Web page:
As you noted, that’s a nonsensical question: it doesn’t. Junk DNA doesn’t actually “protect” critical/germline genes (it does not reduce the chances of those genes being mutated).
It’s also backwards: I started with an organism where we know how many genes are critical how many are junk. But this is the “unknown” ratio that model is attempting to constrain.
My hypothetical should have been laid out thusly:
An steady population of organisms has 10 genes. The copy rate is 0.5 per gene. If each generation produces 4 offspring, how many of the genes (at most) can be critical? The answer is: at most, only 2 of the 10 genes (20 percent) can be critical. If 3 were critical, then (on average) only .5 offspring would survive to the next generation.
Yes, I realize the actual math is far more nuanced than this; but am at least closer to getting the basic principal of Graur’s case?
Yes, genes for blood type are functional, they code for a product that has a physiological function, and changes in these regions are visible to selection. Contrast that with regions like microsatellites in non-coding regions, which probably do absolutely nothing functional such as code for a protein or RNA. Polymorphisms in these regions are not visible to section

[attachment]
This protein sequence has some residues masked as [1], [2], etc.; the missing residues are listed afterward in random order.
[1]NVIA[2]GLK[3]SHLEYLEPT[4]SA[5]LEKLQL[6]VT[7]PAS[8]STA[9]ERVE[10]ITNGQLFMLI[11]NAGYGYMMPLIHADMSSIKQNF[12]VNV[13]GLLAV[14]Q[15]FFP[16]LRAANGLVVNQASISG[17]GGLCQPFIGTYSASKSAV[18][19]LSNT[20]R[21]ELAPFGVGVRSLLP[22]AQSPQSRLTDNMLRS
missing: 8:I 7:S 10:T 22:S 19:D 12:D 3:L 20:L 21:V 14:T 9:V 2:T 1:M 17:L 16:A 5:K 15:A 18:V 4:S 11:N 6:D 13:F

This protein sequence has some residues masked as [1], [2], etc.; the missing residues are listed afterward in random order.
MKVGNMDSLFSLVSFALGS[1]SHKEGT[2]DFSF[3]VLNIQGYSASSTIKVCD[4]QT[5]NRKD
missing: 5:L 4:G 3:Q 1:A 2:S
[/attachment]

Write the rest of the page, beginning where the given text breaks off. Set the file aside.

The basic principal is I think, fairly intuitive although I’ve perhaps done a poor job as of yet stating it succinctly. There are limitations on the fidelity with which DNA is replicated, such that for a given length of DNA in a given species, a predictable number of errors in replication (mutations) will occur. As functionality is generally dependent on the conservation of a specific DNA sequence, mutations in a functional DNA sequence are frequently deleterious to the function of that sequence. If the function of a particular sequence is critical to the survival and reproduction, then offspring with a deleterious mutation in that sequence will not contribute to future generations.
The larger the total length of functional DNA that is critical to survival and reproduction, the more likely any given offspring will bear a mutation in these critical sequences, and therefore, the more offspring one must have to maintain the population (to reliably produce offspring without deleterious mutations).
Given that we have a good estimate of the rate of germ line mutations in human, we can estimate the total length of functional sequence in the human genome. The actual size of the human genome is considerably larger than the upper bound for these estimates, so a sizeable portion of our genome must be “junk,” i.e. DNA without a conserved sequence with an important function.
Consistent with this notion, the cumulative length of the conserved DNA sequences in our genome with a known or predicted function is well within the boundaries of the reasonable.